; Walk in Ireland, Tipperary Carrigadoon Hill, ascent 235m, length 6.5km
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Carrigadoon Hill 296.9m,
2619, 6km
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wicklore: Track 2619 in area near Carrigadoon Hill, South Midlands (Ireland)
A dangerous summit
Length: 6.5km, Creator time taken: 1h51m, Ascent: 235m,
Descent: 238m

Places: Start at S41292 27875, Carrigadoon Hill, end at Start
Logged as completed by 1

Small it may be but if, like me, you approach this hill in wet conditions with a low damp cloud then care will be needed. the approach right to the summit area is as straightforward as can be along forest tracks. However I discovered too late that the directions from another MV'r I was following were wrong which resulted in a horrible period crawling through dense prickly forest to right myself. This wasn't the worst though. The summit is off the track above and behind the rim of an old quarry. In the wet mist visibility was down to a few feet and it took me a little while to realize i was walking a foot or two from the unprotected edge of the quarry with a sheer fall of possibly 100 feet below. With thick vegetation underfoot a stumble is more than possible. Perhaps the cloud and mist made it appear worse than it was but I certainly recommend a high degree of caution here.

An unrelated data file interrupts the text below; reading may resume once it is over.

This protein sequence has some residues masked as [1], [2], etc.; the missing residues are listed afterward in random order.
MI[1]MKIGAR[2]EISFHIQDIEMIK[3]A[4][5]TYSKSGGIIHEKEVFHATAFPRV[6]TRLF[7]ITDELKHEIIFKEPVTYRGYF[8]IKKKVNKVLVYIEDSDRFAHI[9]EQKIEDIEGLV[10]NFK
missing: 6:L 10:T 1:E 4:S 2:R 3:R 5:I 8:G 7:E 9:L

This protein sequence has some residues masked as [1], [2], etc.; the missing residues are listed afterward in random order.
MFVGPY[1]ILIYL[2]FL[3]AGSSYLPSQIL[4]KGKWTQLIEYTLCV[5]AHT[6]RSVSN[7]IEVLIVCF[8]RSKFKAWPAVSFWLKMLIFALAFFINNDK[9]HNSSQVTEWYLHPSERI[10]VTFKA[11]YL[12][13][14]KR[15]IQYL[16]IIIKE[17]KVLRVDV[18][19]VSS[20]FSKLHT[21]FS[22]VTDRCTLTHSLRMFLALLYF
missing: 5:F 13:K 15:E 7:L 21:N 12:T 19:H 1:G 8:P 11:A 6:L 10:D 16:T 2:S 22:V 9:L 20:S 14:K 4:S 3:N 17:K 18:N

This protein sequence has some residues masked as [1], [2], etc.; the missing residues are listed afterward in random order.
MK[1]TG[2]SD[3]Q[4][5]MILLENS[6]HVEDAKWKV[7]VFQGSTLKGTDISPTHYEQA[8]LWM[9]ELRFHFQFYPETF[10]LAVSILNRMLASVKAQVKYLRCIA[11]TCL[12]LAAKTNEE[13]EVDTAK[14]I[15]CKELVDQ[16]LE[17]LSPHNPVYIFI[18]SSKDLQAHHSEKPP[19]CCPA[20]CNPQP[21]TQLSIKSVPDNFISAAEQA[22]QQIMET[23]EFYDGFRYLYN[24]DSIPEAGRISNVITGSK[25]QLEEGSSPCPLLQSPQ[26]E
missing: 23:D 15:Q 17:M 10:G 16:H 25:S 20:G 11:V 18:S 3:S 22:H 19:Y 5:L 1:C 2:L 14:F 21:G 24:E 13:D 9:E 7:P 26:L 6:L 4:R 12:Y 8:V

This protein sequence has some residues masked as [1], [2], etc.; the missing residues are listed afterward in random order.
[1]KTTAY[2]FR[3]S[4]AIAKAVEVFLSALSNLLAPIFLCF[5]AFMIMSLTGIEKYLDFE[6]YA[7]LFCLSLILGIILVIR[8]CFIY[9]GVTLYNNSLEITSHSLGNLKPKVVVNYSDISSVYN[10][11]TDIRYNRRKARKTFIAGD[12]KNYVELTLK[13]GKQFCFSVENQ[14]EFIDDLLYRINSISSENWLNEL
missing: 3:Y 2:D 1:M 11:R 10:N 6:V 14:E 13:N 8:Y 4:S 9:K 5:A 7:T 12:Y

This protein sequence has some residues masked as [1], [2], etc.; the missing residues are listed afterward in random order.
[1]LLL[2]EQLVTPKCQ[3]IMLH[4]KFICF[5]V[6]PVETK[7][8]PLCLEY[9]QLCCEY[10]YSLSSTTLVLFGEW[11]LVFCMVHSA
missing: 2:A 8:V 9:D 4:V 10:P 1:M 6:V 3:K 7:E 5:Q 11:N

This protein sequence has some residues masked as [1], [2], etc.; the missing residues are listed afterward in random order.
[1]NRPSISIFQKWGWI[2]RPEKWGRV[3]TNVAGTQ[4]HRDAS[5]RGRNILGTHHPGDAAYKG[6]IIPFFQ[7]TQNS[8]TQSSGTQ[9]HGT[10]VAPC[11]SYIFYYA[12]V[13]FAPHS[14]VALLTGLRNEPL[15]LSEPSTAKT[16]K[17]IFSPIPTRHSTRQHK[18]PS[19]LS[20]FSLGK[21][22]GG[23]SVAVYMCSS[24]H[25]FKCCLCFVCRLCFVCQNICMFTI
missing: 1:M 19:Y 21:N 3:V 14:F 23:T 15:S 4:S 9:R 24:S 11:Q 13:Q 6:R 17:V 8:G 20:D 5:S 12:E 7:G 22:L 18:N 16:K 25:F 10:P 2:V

Uploaded on: Wed, 9 Jul 2014 (20:59:47)
Linkback: https://mountainviews.ie/track/2619/  
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NOTE: ALL information such as Ascent, Length and Creator time taken etc should be regarded as approximate. The creator's comments are opinions and may not be accurate or still correct.
Your time to complete will depend on your speed plus break time and your mode of transport. For walkers: Naismith's rule, an approximate though often inaccurate estimate, suggests a time of 1h 41m + time stopped for breaks
NOTE: It is up to you to ensure that your route is appropriate for you and your party to follow bearing in mind all factors such as safety, weather conditions, experience and access permission.

* Note: A GPS Height in the elevation profile is sourced from the device that recorded the track. An "SRTM" height is derived from a model of elevations for parts of the earth. More detail

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Some mapping:
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British summit data courtesy:
Database of British & Irish Hills
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